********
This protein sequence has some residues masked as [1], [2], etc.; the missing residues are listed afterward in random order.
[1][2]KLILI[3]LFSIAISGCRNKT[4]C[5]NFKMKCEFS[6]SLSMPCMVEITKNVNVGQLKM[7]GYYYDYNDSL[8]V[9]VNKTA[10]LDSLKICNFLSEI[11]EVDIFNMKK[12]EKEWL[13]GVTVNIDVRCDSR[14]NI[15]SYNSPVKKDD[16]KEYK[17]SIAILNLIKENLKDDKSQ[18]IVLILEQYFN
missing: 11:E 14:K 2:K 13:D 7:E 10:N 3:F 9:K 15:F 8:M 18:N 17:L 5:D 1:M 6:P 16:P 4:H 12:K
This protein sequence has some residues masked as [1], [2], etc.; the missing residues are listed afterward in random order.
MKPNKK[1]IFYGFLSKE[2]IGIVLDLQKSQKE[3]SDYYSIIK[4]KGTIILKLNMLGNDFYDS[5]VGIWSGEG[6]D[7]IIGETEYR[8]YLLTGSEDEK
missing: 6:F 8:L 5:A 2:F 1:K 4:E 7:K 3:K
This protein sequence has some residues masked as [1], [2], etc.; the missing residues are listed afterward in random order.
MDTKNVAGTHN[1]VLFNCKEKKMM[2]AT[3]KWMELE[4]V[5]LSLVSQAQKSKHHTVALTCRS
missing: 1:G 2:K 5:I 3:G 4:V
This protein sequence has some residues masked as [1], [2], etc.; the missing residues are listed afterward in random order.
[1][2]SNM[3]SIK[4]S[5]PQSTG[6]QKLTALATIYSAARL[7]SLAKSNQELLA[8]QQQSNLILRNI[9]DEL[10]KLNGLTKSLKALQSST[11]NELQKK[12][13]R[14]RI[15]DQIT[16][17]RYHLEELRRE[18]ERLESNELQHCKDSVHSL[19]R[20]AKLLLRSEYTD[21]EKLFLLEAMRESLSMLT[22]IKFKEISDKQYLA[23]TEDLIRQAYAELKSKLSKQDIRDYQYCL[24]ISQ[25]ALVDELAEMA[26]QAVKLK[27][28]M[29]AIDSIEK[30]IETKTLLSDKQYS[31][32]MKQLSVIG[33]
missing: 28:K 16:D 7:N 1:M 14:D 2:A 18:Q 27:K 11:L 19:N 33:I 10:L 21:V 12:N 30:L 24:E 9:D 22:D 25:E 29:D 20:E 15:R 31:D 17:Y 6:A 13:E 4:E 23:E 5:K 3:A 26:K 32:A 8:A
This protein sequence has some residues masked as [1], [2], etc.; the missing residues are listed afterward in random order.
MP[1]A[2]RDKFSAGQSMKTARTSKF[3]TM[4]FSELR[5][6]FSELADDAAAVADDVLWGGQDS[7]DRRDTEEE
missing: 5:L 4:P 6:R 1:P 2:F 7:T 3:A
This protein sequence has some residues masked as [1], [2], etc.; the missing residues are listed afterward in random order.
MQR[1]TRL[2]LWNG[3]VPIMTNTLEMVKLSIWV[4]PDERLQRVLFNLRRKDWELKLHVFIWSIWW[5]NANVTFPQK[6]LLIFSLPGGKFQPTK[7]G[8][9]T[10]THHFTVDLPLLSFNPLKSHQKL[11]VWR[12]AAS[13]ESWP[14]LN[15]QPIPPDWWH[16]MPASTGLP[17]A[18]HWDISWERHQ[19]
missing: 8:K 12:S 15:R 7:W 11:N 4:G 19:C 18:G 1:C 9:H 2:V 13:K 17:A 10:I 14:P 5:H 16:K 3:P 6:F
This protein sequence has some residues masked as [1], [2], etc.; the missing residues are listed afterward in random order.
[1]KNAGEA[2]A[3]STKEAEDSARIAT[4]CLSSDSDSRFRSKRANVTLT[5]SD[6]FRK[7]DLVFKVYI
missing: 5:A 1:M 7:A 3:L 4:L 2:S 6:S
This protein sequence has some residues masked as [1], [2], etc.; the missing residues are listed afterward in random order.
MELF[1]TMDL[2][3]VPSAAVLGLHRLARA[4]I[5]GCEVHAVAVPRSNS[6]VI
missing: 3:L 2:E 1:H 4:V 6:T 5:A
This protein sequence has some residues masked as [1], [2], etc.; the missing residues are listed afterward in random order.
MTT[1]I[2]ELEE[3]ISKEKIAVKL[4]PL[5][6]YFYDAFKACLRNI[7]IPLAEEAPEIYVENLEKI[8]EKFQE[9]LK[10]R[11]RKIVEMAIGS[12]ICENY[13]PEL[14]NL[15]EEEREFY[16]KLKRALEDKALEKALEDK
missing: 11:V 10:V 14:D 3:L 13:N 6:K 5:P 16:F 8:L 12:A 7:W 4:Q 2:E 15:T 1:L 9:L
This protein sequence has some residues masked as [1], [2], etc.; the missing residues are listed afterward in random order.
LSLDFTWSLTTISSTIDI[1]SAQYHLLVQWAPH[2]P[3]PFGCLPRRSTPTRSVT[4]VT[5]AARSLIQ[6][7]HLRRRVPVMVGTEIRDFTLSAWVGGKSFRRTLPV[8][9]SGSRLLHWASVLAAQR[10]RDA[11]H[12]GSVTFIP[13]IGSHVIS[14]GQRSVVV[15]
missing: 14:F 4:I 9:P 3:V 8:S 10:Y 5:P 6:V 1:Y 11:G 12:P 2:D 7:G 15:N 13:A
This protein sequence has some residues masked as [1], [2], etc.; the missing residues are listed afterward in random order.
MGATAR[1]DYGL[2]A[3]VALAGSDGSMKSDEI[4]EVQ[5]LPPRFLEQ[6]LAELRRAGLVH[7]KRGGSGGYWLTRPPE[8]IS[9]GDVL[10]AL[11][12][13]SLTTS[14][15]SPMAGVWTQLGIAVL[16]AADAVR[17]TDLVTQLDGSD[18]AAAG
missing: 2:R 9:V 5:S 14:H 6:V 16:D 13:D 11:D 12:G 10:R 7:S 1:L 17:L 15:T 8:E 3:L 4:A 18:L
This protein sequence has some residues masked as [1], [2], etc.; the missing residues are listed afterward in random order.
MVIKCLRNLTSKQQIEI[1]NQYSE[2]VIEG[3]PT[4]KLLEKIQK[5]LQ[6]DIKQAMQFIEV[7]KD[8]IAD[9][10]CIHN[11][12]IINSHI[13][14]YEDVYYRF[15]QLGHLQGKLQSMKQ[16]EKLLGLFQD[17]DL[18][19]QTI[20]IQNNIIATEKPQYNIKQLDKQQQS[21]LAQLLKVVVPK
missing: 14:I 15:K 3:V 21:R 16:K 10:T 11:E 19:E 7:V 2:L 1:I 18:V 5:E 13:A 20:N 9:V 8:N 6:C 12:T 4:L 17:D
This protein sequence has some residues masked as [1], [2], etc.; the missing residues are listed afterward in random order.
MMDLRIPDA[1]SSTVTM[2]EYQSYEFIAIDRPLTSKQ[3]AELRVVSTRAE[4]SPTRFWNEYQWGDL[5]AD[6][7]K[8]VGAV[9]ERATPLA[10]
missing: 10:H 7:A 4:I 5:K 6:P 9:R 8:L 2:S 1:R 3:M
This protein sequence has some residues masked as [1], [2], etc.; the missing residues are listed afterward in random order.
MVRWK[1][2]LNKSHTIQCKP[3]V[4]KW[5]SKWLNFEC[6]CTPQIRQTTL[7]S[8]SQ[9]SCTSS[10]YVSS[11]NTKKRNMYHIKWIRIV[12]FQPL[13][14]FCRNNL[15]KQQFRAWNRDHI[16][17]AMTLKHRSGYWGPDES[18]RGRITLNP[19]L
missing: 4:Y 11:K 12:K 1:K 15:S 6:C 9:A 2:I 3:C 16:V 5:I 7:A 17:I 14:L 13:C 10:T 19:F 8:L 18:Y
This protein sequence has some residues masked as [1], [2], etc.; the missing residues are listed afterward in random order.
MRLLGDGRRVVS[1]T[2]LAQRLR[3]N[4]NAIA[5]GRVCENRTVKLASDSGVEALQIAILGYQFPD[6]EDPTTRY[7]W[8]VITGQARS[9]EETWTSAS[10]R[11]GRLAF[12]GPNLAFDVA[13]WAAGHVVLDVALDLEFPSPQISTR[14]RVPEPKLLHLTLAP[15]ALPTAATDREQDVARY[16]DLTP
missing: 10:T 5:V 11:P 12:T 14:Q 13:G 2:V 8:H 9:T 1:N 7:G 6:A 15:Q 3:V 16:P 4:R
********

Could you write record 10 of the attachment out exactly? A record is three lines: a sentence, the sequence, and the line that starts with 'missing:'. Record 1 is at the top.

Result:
This protein sequence has some residues masked as [1], [2], etc.; the missing residues are listed afterward in random order.
LSLDFTWSLTTISSTIDI[1]SAQYHLLVQWAPH[2]P[3]PFGCLPRRSTPTRSVT[4]VT[5]AARSLIQ[6][7]HLRRRVPVMVGTEIRDFTLSAWVGGKSFRRTLPV[8][9]SGSRLLHWASVLAAQR[10]RDA[11]H[12]GSVTFIP[13]IGSHVIS[14]GQRSVVV[15]
missing: 14:F 4:I 9:P 3:V 8:S 10:Y 5:P 6:V 1:Y 11:G 12:P 2:D 7:G 15:N 13:A